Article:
wine is as strong as ever. According to Cheers’ parent company, The Beverage Information Group, and the ten leading California wine brands saw a 3.7 percent increase from 2009 to 2010. Though Napa and Sonoma Cabernet Sauvignon and Chardonnay continue to sell strongly, other regions, styles and varieties in the state are becoming increasingly popular in restaurants and bars. Many operators were happy to suggest ways to include California’s lesser-known offerings and emerging regions, while still maintaining customers’ tried and true favorites.
On many lists, the most prolific white wine option still tends to be the grape for which California has been most famous, but the popularity of the style may be slightly waning. “California Chardonnay will always be a top seller, but we are getting fewer requests for the big buttery, fruit-forward toasty style that has dominated for so long,” declares Kiley Wynne Efron, owner of Taverna in Jacksonville, Florida. The 107-seat Italian-focused restaurant carries five or six California wines by the glass priced $7 to $11, and close to twenty bottles priced $28 to $80.
Though it’s certainly still well represented on wine lists, the unabashedly woody style of Chardonnay that has undergone extended malolactic fermentation may be falling a bit out of favor. Customers are learning that its high alcohol content and bold flavor profile can overwhelm many dishes—making it difficult to pair it with dinner. At Fleming’s Prime Steakhouse and Wine Bar, the 64-unit steakhouse chain, director of wine Maeve Pesquera believes California Chardonnay is losing ground slightly due to the popularity of some other white grapes. Since Fleming’s is headquartered in California, in-state wines are well represented on menus nationally, with almost sixty offerings by the glass priced from $6 to $22, and bottles started at $65 and rising sharply for boutique bottles. “Fleming’s 100,” a list of 100 wines available by the glass, easily allows guest experimentation, as wine flights of two-ounce pours of by the glass offerings. Pesquera says this promotion allows guests to easily “step out of their comfort zone.”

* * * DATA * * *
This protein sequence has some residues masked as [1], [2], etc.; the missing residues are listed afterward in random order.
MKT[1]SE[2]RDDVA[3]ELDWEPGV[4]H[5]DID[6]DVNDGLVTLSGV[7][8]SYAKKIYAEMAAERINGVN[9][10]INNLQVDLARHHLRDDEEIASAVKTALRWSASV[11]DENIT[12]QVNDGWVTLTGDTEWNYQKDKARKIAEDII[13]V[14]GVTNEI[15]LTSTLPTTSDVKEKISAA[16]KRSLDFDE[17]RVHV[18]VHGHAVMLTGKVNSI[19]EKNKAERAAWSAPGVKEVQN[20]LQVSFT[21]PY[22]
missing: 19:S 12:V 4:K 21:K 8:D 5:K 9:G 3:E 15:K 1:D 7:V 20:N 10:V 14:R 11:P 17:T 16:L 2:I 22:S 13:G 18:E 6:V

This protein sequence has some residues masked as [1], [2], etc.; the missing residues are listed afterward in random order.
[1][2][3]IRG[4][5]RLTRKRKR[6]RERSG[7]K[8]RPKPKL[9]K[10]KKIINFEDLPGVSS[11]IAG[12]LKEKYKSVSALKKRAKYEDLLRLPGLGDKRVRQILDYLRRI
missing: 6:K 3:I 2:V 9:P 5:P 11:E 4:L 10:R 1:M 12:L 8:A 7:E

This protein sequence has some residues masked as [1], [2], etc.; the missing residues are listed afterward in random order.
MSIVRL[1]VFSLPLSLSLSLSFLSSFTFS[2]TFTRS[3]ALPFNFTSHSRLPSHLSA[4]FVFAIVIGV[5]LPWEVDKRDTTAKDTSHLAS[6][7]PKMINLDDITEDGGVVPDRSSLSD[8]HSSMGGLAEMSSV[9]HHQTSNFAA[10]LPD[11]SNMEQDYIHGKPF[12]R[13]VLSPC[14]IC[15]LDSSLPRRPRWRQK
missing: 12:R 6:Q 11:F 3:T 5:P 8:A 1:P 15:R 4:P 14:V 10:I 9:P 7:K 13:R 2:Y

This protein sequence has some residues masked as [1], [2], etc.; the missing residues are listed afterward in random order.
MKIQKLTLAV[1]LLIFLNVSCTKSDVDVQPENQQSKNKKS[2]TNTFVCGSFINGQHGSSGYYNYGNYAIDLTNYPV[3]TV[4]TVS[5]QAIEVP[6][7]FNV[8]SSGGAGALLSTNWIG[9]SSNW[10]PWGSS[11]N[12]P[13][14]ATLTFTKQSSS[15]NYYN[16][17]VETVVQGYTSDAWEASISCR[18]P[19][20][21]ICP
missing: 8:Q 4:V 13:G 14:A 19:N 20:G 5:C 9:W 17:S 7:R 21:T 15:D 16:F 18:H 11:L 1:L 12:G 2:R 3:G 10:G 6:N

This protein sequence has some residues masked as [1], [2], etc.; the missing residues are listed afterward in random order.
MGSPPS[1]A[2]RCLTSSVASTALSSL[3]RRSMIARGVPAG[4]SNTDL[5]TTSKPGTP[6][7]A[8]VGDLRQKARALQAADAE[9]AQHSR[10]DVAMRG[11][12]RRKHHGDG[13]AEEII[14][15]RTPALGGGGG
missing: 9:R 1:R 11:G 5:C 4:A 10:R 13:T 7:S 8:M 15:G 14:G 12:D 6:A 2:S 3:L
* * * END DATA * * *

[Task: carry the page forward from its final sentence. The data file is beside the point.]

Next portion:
An Eye to Value
Lesser-known grapes and appellations can also provide operators with good deals in a tough economy. “It’s a value economy right now—folks won’t necessarily pay for the appellation,” notes Tylor Field III, vice president of wine and spirits for the 77-unit Chicago-based Morton’s the Steakhouse.
Single vineyard designations and extended time spent in oak barrels can translate to high prices for oaked chardonnay, which Field cites as a reason for consumers to seek other options in this economy. He points to the increasing trend of releasing wines labeled with indications like “Central Coast,” “Sonoma Coast” and the generic “California,” whose grapes can be sourced from across the entire state.“During the recession, a lot of other varietals and grape sources were introduced with lower cost winemaking methods and some have stuck.” Field has 20 California wines by the glass, priced $9.75 to $24.95, and 149 bottles priced $34 to more than $1,000. Morton’s “Well Done Whites” and “Rare Reds” sections by the glass highlight value brands. As an alternative California offering, Field may recommend the floral Terra D’Oro Moscato from Amador County, or Napa’s crisp J. Lohr “Carol’s Vineyard” Sauvignon Blanc.